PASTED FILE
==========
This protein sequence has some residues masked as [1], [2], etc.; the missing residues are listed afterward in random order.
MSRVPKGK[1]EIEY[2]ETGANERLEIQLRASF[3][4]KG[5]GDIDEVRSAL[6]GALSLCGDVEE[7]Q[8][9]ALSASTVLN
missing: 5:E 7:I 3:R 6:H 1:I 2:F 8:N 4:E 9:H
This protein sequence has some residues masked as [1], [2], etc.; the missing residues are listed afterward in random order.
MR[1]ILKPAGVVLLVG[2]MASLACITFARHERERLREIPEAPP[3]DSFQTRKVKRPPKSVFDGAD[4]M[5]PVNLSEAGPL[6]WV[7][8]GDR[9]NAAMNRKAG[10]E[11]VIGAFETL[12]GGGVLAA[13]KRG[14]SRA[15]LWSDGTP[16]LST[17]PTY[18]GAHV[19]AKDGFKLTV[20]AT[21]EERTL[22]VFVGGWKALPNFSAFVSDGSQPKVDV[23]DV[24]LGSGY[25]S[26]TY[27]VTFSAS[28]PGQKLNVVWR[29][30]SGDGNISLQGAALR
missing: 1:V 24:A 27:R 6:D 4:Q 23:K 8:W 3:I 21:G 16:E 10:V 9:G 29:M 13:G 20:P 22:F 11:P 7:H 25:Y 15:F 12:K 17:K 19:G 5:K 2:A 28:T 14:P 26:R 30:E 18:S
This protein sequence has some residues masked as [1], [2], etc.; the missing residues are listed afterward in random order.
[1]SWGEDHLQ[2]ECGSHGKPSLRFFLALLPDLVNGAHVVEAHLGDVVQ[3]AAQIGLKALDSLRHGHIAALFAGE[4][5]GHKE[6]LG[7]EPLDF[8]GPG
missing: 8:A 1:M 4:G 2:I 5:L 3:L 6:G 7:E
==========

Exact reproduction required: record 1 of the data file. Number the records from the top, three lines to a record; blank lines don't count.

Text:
This protein sequence has some residues masked as [1], [2], etc.; the missing residues are listed afterward in random order.
MSRVPKGK[1]EIEY[2]ETGANERLEIQLRASF[3][4]KG[5]GDIDEVRSAL[6]GALSLCGDVEE[7]Q[8][9]ALSASTVLN
missing: 5:E 7:I 3:R 6:H 1:I 2:F 8:N 4:E 9:H